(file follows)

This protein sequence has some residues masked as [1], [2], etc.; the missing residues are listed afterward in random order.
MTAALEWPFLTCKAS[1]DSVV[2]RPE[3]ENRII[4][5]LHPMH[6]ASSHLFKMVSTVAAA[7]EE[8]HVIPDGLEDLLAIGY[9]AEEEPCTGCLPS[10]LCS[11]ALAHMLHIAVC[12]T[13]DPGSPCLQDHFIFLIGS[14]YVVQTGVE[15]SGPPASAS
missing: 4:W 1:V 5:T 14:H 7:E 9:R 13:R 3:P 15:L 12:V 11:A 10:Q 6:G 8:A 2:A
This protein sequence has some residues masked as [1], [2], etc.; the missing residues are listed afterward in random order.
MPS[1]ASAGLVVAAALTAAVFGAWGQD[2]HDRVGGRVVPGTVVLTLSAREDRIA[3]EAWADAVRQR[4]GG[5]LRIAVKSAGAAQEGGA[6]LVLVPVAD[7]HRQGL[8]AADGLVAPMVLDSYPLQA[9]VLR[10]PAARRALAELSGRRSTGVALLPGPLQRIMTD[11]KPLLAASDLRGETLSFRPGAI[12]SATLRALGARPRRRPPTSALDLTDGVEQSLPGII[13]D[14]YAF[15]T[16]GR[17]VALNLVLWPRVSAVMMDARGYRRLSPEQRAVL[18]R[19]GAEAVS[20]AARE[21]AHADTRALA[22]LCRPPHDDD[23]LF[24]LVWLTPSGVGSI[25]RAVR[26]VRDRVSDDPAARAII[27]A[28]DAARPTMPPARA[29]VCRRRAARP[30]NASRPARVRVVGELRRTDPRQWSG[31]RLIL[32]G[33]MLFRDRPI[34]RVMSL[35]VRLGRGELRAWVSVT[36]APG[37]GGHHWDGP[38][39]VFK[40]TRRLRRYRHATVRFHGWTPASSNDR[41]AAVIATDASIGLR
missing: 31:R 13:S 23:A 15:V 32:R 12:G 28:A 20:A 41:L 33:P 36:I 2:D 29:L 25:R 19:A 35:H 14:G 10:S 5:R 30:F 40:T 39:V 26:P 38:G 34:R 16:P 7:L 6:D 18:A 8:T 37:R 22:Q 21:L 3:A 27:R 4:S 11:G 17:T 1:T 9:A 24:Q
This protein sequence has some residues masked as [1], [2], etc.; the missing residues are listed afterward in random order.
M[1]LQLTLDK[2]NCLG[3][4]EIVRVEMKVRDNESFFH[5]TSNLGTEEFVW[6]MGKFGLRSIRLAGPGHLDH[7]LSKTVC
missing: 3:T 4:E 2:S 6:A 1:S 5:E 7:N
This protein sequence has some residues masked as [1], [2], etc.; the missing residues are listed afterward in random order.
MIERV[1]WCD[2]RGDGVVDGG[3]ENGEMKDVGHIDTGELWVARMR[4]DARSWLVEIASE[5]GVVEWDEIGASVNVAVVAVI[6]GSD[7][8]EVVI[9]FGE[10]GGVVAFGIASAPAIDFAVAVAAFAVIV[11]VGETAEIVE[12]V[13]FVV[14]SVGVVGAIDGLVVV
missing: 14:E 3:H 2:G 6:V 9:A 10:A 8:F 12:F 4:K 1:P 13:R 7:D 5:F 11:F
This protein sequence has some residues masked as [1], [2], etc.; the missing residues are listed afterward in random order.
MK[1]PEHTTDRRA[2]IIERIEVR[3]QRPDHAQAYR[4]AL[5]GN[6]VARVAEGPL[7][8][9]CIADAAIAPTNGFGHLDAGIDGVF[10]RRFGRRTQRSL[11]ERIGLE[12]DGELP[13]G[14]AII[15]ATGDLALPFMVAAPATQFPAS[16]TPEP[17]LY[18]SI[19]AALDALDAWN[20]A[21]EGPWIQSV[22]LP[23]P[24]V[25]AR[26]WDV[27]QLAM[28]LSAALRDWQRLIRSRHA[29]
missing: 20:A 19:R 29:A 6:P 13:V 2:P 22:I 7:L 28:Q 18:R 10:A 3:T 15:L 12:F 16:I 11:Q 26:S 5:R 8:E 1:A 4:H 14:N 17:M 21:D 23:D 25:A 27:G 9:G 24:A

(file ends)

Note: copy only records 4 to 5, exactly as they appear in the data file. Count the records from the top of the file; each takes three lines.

This protein sequence has some residues masked as [1], [2], etc.; the missing residues are listed afterward in random order.
MIERV[1]WCD[2]RGDGVVDGG[3]ENGEMKDVGHIDTGELWVARMR[4]DARSWLVEIASE[5]GVVEWDEIGASVNVAVVAVI[6]GSD[7][8]EVVI[9]FGE[10]GGVVAFGIASAPAIDFAVAVAAFAVIV[11]VGETAEIVE[12]V[13]FVV[14]SVGVVGAIDGLVVV
missing: 14:E 3:H 2:G 6:V 9:A 10:A 8:F 12:F 4:K 1:P 13:R 7:D 5:F 11:F
This protein sequence has some residues masked as [1], [2], etc.; the missing residues are listed afterward in random order.
MK[1]PEHTTDRRA[2]IIERIEVR[3]QRPDHAQAYR[4]AL[5]GN[6]VARVAEGPL[7][8][9]CIADAAIAPTNGFGHLDAGIDGVF[10]RRFGRRTQRSL[11]ERIGLE[12]DGELP[13]G[14]AII[15]ATGDLALPFMVAAPATQFPAS[16]TPEP[17]LY[18]SI[19]AALDALDAWN[20]A[21]EGPWIQSV[22]LP[23]P[24]V[25]AR[26]WDV[27]QLAM[28]LSAALRDWQRLIRSRHA[29]
missing: 20:A 19:R 29:A 6:P 13:V 2:P 22:I 7:L 28:Q 18:R 10:A 3:T 15:L 12:F 16:I 11:Q 26:S 5:R 8:E 1:A 4:H 14:N 17:M 21:D 23:D 25:A 27:G 9:G 24:A